Quick Takes: Trump Takes Personal Credit For ISIS Defeat

A roundup of news that caught my eye today.

* Here is my number one Trump outrage-of-the-day:

“I totally changed rules of engagement. I totally changed our military, I totally changed the attitudes of the military and they have done a fantastic job,” Trump said on “The Chris Plante Show.” “ISIS is now giving up, they are giving up, there are raising their hands, they are walking off. Nobody has ever seen that before.”

When Plante asked why that hadn’t happened before, Trump took the bait.

“Because you didn’t have Trump as your president,” he said. “It was a big difference, there was a big, big difference if you look at the military now.”

We can point out that Trump merely continued the policy initiated by Obama. But the real outrage is that he took personal credit – not mentioning the contributions made by our military, the foreign forces who have actually been on the ground fighting, or the coordination with our allies that cut off both funds and recruitment for ISIS. In the mind of this incredibly infantile man, he did it all himself.

* When it comes to China, Trump vacillates between being deferential and threatening. Meanwhile, Anja Manuel gives us a good rundown on how “China Is Quietly Reshaping the World” via their Belt and Road initiative.

China is quickly growing into the world’s most extensive commercial empire. By way of comparison, after World War II, the Marshall Plan provided the equivalent of $800 billion in reconstruction funds to Europe (if calculated as a percentage of today’s GDP). In the decades after the war the United States was also the world’s largest trading nation, and its largest bilateral lender to others.

Now it’s China’s turn. The scale and scope of the Belt and Road initiative is staggering. Estimates vary, but over $300 billion have already been spent, and China plans to spend $1 trillion more in the next decade or so. According to the CIA, 92 countries counted China as their largest exports or imports partner in 2015, far more than the United States at 57. What’s most astounding is the speed with which China achieved this. While the country was the world’s largest recipient of World Bank and Asian Development Bank loans in the 1980s and 90s, in recent years, China alone loaned more to developing countries than did the World Bank.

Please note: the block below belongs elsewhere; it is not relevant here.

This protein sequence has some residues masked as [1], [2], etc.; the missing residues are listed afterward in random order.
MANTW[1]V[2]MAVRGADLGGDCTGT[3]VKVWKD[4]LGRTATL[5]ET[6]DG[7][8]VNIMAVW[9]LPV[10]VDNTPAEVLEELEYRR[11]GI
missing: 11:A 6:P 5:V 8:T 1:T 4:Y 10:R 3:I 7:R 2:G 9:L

* Before you “deport ’em all” you have to “detain ’em all.”

U.S. Immigration and Customs Enforcement plans to build more jails in the United States to house additional undocumented migrants, a federal government website shows.

The agency is seeking new privately run jail sites in Chicago, Detroit, St. Paul, Salt Lake City and southern Texas to house 4,000 more detainees. Requests for information were published on a federal contracting website last week.

ICE now houses between 31,000 and 41,000 detainees each day in federal prisons, privately operated facilities and local jails, according to a Department of Homeland Security report.

The agency has arrested nearly 100,000 suspected migrants since President Donald Trump took office and ordered a crackdown on unlawful immigration, according to ICE statistics — a 43 percent increase over the same time period in 2016.

* This will be just one of the results of Trump’s failure to address the needs of Puerto Rico after Hurricane Maria.

At a news conference last week, Puerto Rico Gov. Ricardo Rosselló warned that without significant help, “millions” could leave for the U.S. mainland. Those leaving are most likely to end up in Florida, Texas and Pennsylvania, which have been the most popular destinations for Puerto Ricans in recent years.

* Here’s a bit of good news to balance out the day:

An elementary school in Mississippi is changing its name, scrapping former Confederacy President Jefferson Davis and replacing it with former President Barack Obama, the nation’s first black commander in chief. As of last school year, the school’s student population was 96 percent black. The school-board policy in Jackson, Mississippi, says schools must be named for “persons of good character and prominence who have made outstanding contributions to the school system,” and a “facility named to honor a person shall not be renamed except for compelling reasons.”

* Finally, I know it isn’t even Halloween yet, but at the Values Voter Summit, Trump kicked off the annual “war on Christmas” by saying that because he is president, we can now say “Merry Christmas.” That might come as news to #44.

Nancy LeTourneau

Nancy LeTourneau is a contributing writer for the Washington Monthly.